On the program from stage nine of the Dakar Rally, this Tuesday: the sand dunes of the Saudi desert Rub al Khali, the Empty Quarter. They are “the worst dunes” to get through with a truck, says driver Martin van den Brink on the phone on Monday, during the rest day. “Everyone is afraid of it, whether they admit it or not” Yet he is not pessimistic. “It suits me. And you can make a difference.”

    Van den Brink (52), from Harskamp in Gelderland, is a Dakar veteran with fifteen participations. But this edition is a special one for him. To begin with, he is second in the general classification after eight stages. In addition, his son Mitchel (20), who is on his third Dakar as a driver, took his first stage victory. Father and son both drive for Team De Rooy, Mitchel is fifth.

    After eleven editions in South America – the Dakar Rally has long ceased to go to the Senegalese Dakar – Saudi Arabia has been the scene of the famous desert race since 2020. Dakar 2023, with a race distance of more than 4,700 kilometers, has a tough program, says Martin van den Brink. “The first and second day was a demolition party for everyone, material-wise. We thought: if it continues like this, it will be a tough edition.” And it shows. Only 19 of the 54 teams are still in the race for the trucks, in which many Dutch people are participating again this year. Sunday 15 January is the fourteenth and final stage.

    On Monday, experienced racing driver Erik van Loon announced that he no longer wants to drive the Dakar. Van Loon said he experienced the biggest crash in his career on Saturday during the seventh stage. That got him thinking, he told Omroep Brabant. “We are in an atmosphere here that crashes are part of it, but at home you hear that dad is lying in a helicopter with a possible broken back. That is not good news.” There are also regular deaths at the Dakar Rally, for example, Dutch motorcyclist Edwin Straver died in 2020 after an accident.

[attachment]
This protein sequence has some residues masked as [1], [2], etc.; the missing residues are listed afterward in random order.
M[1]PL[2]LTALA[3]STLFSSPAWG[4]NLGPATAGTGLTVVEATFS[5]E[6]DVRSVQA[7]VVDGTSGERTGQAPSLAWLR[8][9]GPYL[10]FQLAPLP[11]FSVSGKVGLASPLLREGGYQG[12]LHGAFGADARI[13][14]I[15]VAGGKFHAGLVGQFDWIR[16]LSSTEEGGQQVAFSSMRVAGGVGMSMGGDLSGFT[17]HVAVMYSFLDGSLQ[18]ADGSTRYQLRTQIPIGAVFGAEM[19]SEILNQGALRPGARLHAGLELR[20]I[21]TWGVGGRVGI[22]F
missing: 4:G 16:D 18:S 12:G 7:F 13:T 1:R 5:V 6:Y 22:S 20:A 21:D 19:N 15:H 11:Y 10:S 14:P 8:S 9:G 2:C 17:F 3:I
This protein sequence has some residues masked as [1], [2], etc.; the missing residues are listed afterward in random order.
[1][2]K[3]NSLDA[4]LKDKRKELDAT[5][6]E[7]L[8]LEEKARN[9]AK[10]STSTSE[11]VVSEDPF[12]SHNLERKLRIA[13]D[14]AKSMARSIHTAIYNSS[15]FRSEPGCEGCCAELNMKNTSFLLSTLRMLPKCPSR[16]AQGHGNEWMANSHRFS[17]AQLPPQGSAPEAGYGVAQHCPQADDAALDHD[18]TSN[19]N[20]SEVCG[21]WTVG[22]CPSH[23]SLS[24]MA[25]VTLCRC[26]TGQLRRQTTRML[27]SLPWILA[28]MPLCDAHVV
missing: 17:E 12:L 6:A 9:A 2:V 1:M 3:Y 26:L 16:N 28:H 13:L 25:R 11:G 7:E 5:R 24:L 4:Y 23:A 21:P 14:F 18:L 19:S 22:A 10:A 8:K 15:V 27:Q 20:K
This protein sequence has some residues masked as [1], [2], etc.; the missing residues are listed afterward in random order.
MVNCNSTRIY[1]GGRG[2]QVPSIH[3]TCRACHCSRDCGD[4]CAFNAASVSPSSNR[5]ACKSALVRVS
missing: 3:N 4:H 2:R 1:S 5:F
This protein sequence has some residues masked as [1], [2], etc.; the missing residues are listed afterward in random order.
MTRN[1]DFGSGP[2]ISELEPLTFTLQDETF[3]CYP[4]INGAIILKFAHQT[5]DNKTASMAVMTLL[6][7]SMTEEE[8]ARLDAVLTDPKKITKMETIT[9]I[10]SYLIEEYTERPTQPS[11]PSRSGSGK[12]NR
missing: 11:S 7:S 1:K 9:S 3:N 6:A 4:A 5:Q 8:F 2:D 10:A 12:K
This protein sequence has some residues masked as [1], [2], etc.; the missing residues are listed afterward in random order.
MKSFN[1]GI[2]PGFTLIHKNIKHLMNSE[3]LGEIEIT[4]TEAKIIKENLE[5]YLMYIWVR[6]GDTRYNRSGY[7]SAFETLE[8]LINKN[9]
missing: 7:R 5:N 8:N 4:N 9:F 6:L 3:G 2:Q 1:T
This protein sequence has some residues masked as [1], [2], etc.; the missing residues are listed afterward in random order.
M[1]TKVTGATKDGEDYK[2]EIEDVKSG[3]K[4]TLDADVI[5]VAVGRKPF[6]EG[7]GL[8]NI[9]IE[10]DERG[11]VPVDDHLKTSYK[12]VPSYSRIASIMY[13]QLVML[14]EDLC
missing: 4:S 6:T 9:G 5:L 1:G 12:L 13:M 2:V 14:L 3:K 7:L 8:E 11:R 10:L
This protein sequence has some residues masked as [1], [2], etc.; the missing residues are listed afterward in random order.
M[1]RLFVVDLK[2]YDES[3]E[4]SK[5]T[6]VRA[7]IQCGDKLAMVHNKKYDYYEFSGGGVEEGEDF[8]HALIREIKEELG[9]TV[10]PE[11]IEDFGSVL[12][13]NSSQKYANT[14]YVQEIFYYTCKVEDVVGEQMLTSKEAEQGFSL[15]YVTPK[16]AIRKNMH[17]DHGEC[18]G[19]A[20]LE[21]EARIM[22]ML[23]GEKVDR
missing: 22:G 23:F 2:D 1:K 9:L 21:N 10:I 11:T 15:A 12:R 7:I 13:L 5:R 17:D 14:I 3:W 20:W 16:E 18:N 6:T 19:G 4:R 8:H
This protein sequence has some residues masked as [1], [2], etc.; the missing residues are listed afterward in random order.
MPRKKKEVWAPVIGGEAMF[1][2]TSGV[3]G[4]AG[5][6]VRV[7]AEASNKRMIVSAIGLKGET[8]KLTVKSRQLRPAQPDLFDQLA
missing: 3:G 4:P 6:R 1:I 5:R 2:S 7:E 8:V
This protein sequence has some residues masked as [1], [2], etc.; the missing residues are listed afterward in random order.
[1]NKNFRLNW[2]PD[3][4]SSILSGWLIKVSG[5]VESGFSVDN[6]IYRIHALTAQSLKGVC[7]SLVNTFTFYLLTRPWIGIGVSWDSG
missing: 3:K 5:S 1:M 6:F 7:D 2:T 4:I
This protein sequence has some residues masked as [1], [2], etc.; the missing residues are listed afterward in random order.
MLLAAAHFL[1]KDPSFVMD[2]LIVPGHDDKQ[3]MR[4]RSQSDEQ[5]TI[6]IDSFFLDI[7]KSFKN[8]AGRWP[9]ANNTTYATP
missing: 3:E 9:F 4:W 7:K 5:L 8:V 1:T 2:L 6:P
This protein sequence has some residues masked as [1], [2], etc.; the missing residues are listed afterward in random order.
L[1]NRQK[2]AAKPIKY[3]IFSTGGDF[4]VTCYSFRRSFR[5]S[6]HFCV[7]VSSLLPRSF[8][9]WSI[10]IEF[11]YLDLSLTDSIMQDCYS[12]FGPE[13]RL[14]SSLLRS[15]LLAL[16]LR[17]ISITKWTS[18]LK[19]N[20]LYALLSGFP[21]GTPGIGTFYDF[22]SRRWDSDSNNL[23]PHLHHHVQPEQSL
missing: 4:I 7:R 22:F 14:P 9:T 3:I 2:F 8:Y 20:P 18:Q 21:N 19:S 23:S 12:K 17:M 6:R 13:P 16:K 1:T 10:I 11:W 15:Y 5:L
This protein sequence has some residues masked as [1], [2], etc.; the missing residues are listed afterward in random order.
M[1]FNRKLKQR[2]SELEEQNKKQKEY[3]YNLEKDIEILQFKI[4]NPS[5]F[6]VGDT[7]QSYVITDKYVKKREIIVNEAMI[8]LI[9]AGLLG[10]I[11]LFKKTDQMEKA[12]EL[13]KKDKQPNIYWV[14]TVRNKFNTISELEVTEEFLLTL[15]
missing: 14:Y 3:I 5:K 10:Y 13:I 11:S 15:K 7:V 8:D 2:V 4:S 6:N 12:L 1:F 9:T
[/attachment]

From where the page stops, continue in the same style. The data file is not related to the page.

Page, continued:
You are participating for the fifteenth time. Are there still often anxious moments?

    “Every stage you have one or two. You have to, otherwise you’re not driving fast enough. Sometimes you think about home, yes. I have also been going to the physio for two days, because of a sore neck and back.”

    Van Loon will stop immediately. Is Dakar too dangerous?

    “It’s a race, every man for himself. I saw Erik van Loon after his crash. He had already made three somersaults in the first week, then you might think differently about it. He thinks it’s enough now, but I don’t. I’m just going to keep going.”

    Your son Mitchel hasn’t been riding that long. Were you able to give him some advice?

    “My advice is the education he has had. He often rode in the truck with me. He drives fast and he uses his mind. At the age of 20, he was the youngest ever stage winner in a truck. But our focus is on the next day. With Team De Rooy we are in the top-5 with three drivers. The chance on the podium is huge. The chance of winning too. But, once you get stuck in the dunes and you fall behind.”

    The organization of Dakar, the ASO, wants to be climate neutral by 2030. What do you notice?

    “A lot. There is a lot of moaning at the rally, but Audi, for example, is driving three fully electric cars. That is not yet possible in the trucks, that is too much weight. But there is plenty of hybrid driving.”

    Can you understand the criticism of an event like Dakar in the face of climate change?

    “Yes. But I always say to people: we test material here under extreme conditions. I also think: it is a bit of today’s society. We want to argue about everything.”

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